My mother, who signed her paintings with her first name, Lesley, was born Lesley de Villiers. Later she was Lesley Cope, then, after 1960, she was Lesley Luitingh. She died in a road accident in 1989.
Tidying her effects after her death, I found a series of pencil drawings tucked into folders and hidden under a bed in her studio. For as long as I can remember, Lesley collected paper – cartridge, water-colour paper, papers with light textures for drawing – and these had accumulated in folders and drawers. At last she had found a use for them – paper now yellowed or blotched with age, slightly frayed at the edges from being moved, suitable for the recording of the old and infirm. There were ninety-six drawings and two reproductions of drawings when I assembled them all. The drawings were of an outdoor eye clinic at the Dera Baba Jaimal Singh, and are mostly of patients, the elderly blind who had come to the clinic in large numbers for cataract removal operations. These drawings avoided the pietism of her later paintings, they avoided the allegorical, and they avoided the cartoon-like abstractions that she developed for illustrating children’s books. They avoided technical skill, for though the execution was skilful, their ease transcended it. They stood as a single great work, a document of suffering and compassion finally integrating her life and her art. In these pictures of lovingly-observed affliction, the hearts and eyes of the blind strain heavenward for the light, through the body’s frailty.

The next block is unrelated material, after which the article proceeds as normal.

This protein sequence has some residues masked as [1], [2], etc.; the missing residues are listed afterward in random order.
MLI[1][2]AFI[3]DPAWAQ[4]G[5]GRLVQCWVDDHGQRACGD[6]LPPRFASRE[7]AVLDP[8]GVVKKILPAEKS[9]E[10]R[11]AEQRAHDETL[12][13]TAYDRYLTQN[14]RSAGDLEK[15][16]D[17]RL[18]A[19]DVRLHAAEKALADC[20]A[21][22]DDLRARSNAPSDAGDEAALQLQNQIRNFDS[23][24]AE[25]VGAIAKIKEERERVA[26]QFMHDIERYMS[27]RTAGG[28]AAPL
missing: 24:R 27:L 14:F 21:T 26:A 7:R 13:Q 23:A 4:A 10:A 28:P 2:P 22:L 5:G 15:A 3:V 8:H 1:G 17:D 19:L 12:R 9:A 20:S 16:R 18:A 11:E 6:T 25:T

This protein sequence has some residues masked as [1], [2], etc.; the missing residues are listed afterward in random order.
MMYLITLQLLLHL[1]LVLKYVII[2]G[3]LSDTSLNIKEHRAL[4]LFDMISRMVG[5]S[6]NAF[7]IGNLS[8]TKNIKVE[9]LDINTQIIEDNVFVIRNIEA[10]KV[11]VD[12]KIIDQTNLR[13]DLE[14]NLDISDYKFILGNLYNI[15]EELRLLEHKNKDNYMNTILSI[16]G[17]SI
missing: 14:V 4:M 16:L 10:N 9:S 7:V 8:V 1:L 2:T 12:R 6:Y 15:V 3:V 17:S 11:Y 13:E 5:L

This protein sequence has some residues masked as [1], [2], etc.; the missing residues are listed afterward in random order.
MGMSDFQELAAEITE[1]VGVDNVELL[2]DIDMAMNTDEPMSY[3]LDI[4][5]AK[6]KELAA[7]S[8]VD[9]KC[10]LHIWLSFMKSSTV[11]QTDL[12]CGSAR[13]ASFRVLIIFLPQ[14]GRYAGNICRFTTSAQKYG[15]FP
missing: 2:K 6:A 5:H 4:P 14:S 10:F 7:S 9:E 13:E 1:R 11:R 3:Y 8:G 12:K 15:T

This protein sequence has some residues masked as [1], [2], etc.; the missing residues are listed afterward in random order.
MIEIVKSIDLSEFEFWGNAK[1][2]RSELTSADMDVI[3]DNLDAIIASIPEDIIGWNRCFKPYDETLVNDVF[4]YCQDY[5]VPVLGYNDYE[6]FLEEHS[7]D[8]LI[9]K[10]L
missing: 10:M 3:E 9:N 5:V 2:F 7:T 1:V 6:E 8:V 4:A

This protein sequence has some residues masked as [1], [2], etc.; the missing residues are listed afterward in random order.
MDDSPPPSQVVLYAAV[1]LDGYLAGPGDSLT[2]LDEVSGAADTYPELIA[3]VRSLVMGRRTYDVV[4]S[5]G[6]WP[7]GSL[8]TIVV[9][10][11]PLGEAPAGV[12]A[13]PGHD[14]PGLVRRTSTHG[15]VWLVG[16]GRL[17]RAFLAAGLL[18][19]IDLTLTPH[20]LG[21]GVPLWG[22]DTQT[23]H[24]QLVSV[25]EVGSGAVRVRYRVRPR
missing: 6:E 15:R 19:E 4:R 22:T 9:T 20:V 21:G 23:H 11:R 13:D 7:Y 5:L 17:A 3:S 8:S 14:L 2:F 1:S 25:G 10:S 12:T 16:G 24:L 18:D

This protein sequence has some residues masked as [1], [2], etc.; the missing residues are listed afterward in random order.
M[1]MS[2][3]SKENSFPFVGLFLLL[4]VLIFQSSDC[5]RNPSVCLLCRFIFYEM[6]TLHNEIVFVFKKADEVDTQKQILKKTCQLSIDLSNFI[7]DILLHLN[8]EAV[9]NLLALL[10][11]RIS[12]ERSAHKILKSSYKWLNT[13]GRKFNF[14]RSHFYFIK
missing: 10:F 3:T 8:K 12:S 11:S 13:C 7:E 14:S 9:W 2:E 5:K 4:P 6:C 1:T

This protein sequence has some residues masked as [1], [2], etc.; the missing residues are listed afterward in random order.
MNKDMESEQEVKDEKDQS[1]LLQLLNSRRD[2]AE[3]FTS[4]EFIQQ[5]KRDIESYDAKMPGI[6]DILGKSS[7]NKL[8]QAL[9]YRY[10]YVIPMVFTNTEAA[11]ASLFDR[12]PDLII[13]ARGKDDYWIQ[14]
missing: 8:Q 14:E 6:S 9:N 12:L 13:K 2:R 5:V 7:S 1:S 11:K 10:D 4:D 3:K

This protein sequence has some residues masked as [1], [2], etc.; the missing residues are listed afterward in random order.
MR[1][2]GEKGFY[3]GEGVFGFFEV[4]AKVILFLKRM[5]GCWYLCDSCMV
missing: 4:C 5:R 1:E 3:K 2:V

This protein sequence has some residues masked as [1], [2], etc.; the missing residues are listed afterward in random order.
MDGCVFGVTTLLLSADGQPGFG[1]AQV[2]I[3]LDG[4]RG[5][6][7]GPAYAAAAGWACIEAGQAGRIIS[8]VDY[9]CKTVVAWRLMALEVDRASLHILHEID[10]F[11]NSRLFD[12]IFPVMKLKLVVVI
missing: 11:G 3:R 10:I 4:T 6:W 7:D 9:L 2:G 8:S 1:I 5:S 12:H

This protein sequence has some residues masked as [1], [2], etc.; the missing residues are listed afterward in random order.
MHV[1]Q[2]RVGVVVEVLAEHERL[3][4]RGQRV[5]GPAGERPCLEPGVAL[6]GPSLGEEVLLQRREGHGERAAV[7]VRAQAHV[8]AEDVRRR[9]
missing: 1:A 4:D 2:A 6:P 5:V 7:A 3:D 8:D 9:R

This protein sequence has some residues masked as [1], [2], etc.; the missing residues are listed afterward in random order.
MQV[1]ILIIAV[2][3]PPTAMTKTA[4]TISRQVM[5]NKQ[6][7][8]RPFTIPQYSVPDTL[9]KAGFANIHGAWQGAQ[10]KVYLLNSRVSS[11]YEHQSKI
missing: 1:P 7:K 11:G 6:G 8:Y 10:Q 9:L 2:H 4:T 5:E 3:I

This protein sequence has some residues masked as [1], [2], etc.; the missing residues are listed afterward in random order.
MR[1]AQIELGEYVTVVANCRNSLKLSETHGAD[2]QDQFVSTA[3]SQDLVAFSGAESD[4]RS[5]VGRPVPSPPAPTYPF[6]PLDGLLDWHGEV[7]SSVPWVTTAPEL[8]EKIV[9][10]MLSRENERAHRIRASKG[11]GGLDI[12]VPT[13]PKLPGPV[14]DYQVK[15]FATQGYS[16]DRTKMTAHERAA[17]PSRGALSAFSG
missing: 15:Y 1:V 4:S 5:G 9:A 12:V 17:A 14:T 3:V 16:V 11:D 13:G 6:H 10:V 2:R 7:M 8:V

Here are most of them. Click on them to see them bigger. Seriously. At this size they are impossible to appreciate.